Zoning Practice — August 2007

Ask the Author

Here are reader questions answered by Gerrit-Jan Knaap and Megan Rhodes,co-authors of the July 2007 Zoning Practice article "Is Zoning a Barrier to Multifamily Housing?"

Question from Peter Noonan, Associate Planner, City of Beverly Hills, California:

Cities in the Southern California region are facing difficultly providing adequate housing for our growing populations, let alone housing that is affordable to low and middle income households. In order to own a home, much of the region's work force commutes long distances to and from work. Many cities have undertaken studies to identify policy and program options that would encourage the development of housing that is affordable to working-class Californians. One aspect being tested is establishing maximum unit sizes as a regulatory means of reducing average housing cost. I am curious if this has been effective in other regions and if there is an optimal ratio of units per acre in built out areas. I imagine if there was a ratio that it would be complex given local variation in the cost of land, entitlement and construction, etc. I ask because my city currently has a minimum unit size that I suspect is limiting opportunities for more affordable housing. Any thoughts would be greatly appreciated!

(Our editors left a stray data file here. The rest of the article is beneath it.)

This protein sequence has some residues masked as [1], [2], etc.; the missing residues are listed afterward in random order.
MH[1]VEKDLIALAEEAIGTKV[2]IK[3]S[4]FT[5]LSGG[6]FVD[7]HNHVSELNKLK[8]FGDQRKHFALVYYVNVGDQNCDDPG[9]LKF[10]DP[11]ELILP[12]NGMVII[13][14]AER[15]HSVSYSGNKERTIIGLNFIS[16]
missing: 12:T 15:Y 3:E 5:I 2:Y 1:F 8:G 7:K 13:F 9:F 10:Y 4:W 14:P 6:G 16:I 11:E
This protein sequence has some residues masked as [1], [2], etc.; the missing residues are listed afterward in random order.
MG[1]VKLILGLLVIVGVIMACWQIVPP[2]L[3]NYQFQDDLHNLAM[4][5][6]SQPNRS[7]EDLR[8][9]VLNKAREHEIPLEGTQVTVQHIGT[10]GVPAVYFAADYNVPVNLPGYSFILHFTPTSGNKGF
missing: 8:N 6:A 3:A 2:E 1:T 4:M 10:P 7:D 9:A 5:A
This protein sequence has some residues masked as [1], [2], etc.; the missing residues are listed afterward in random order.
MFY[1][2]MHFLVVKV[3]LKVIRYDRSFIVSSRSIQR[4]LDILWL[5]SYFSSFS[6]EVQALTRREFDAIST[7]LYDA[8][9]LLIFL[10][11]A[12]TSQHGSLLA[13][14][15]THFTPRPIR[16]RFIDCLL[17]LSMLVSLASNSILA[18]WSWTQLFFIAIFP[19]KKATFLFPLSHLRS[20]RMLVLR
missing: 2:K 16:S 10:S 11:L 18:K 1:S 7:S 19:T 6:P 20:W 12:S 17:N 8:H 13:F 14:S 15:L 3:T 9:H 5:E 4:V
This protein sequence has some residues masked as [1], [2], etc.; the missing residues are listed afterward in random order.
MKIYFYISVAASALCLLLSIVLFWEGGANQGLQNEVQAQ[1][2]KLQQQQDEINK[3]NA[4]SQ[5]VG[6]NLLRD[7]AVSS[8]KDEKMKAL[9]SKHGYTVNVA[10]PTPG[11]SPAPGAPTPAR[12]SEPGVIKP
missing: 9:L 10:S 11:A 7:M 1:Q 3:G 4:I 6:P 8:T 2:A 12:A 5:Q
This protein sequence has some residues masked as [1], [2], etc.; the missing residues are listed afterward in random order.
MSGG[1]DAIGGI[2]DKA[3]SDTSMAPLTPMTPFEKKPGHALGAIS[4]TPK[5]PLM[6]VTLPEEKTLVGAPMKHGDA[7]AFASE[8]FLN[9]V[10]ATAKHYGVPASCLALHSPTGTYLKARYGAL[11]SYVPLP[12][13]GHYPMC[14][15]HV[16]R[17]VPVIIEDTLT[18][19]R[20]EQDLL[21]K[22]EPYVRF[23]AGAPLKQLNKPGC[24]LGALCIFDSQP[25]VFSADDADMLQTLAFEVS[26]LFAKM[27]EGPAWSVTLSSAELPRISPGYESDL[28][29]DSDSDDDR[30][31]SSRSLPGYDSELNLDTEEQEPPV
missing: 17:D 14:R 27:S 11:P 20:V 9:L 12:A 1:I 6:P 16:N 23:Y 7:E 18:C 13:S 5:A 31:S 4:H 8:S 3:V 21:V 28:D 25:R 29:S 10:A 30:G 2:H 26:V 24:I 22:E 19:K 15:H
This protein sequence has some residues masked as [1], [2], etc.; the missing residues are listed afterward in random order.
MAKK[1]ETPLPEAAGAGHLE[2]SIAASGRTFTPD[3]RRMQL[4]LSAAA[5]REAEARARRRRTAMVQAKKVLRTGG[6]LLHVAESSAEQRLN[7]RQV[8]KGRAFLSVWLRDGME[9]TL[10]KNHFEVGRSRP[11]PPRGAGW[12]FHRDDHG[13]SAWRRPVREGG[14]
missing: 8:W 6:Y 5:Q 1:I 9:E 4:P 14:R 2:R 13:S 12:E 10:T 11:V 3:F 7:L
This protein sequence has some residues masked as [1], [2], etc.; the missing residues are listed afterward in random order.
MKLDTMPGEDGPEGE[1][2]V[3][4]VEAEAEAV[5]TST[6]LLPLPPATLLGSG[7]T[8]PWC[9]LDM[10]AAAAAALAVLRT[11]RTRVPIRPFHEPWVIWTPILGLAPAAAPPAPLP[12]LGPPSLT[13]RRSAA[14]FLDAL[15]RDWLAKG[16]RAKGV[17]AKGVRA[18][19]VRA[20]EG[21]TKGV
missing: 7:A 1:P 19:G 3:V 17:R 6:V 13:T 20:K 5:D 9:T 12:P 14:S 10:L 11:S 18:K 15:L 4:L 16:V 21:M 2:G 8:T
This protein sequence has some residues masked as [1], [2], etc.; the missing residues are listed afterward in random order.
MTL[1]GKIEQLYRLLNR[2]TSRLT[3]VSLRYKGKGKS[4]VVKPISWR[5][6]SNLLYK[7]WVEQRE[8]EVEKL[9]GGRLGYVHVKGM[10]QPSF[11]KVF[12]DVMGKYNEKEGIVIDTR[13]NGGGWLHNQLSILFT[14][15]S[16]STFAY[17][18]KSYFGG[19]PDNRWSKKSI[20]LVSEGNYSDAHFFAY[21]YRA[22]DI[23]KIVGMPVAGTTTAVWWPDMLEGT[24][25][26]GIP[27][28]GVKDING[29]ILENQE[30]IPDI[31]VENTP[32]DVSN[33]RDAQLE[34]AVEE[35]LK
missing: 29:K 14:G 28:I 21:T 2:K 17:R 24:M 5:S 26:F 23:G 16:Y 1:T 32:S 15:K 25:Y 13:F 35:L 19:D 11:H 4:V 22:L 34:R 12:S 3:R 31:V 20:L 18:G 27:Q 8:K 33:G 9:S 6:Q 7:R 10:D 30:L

Answer from author Gerrit Knaap:

Your question is a good one and addresses precisely the problem we describe in our article. The housing affordability problem in California communities is not unusual, however. We are not very familiar with ordinances that specify maximum house size, though there are examples here in the Washington, D.C., area. In most cases, these kinds of ordinances are primarily concerned with aesthetics, however, making sure that large new houses are not grossly out of proportion with the existing housing stock. We were not aware that such ordinances were used to promote housing affordability, and we don't think they could help much in that regard. On the other hand, minimum unit size restrictions certainly don't help either.

As for the optimal ratio of units per acre, this is something that economists can derive in deterministic models of urban form. Specifically, according to urban economic theory, there is an optimal housing unit density for any given set of land and housing prices. In the real word, however, it's much more difficult. Our sense is that the "optimal" ratio does not really exist, and that residential densities, as other critical features of the urban landscape, can best be determined by a comprehensive planning process that includes careful analysis and widespread public participation.